New faculty profile: Aaron Hoskins

Aaron Hoskins joined the faculty of the Department of Biochemistry last summer.

Please describe your career path.
I was born and raised in rural central Indiana. I went to college at Purdue U. as a Lilly-Purdue Alumni Scholar and majored in chemistry. While an undergrad, I did undergraduate research in Patti LiWang’s lab using NMR to study protein and nucleic acid structure. I then went to graduate school at MIT in the Dept. of Chemistry and received a NSF predoctoral fellowship. While at MIT, I worked with JoAnne Stubbe where I studied enzymes in purine biosynthesis that function on chemically labile substrates or intermediates. After graduate school, I joined the “RNA World” with a joint postdoc between Melissa Moore and Jeff Gelles at UMass Medical School and Brandeis U., respectively. As a postdoc, I received NRSA and K99/R00 fellowships from the NIH for my studies on using single molecule fluorescence methods to study pre-mRNA splicing. I then moved to Madison!

What is the main focus of your research program?
My laboratory uses light microscopy to study the biochemistry behind the machines of gene expression. We often use these microscopic methods to study the machines in action one-at-a-time–a technique called single molecule biochemistry. We are particularly interested in pre-mRNA splicing. Splicing of RNAs to remove introns and join protein-coding exons together is an essential step in gene expression in all eukaryotes. This process is carried out by the spliceosome which is composed of 5 RNAs and >100 proteins! Defects in splicing can cause a number of diseases ranging from retinitis pigmentosa to spinal muscular atrophy. We are currently investigating how the spliceosome is assembled, how ATP hydrolysis is used to ensure splicing fidelity, and how biology has evolved to manipulate the splicing machinery with trans-acting factors (i.e., alternative splicing). The insights we will gain from these studies will have important implications for understanding human gene expression and the roles of splicing in human disease.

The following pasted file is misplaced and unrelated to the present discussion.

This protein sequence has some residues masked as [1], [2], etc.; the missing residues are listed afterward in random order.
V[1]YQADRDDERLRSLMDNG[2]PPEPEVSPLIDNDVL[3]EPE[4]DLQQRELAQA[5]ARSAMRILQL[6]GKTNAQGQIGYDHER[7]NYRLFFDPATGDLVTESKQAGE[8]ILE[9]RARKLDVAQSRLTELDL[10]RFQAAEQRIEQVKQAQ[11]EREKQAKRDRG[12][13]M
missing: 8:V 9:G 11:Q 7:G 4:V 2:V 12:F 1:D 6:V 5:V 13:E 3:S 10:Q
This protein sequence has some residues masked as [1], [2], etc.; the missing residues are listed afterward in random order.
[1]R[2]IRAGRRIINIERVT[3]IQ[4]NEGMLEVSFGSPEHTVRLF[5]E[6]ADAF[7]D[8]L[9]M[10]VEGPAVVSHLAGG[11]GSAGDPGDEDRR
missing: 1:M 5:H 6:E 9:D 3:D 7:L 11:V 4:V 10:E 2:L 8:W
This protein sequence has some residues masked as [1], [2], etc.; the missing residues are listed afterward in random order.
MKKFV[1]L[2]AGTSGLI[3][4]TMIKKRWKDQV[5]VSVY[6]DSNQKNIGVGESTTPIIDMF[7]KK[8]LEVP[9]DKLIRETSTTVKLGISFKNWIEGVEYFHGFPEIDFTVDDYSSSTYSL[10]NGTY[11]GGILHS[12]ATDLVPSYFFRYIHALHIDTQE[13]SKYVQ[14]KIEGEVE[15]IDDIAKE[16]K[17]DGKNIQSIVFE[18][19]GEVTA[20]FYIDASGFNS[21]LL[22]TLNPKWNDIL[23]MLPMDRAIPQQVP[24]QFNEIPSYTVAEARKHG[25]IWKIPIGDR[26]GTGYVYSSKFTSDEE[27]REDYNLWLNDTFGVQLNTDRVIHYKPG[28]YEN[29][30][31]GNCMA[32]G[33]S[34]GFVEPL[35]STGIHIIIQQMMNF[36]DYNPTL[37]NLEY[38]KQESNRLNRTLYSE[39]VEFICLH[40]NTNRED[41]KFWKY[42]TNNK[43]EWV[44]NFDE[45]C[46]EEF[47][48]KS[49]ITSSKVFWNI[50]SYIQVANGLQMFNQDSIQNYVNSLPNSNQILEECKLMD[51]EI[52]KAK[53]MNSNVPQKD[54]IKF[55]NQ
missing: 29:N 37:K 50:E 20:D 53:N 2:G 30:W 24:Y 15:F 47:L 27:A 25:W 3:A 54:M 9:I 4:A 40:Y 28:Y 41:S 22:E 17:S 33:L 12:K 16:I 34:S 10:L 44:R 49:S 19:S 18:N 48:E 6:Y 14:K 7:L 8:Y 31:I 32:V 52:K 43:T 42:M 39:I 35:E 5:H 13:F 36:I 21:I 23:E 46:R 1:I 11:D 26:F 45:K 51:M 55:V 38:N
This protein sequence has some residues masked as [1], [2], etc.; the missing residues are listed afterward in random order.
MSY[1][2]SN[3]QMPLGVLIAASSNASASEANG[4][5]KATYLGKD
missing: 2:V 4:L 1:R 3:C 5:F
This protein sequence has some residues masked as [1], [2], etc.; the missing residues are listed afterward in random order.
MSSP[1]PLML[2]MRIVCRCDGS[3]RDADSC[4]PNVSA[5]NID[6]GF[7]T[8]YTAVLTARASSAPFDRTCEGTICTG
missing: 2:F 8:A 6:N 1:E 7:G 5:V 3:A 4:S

What drew you to UW-Madison?
UW-Madison is a great place to do research! My research is highly interdisciplinary; so, I particularly liked UW’s strengths in many different areas: microbiology, bioengineering, chemistry, enzymology, the LOCI facility, etc… This gives me a huge pool of talent to draw inspiration from. In addition, the UW is a “hot bed” of RNA research, and there are many labs on campus whose research interests complement my own. UW also attracts phenomenal graduate students. Finally, Madison is a great town to live in, and I’m enjoying being closer to my family who are all located in the Midwest.

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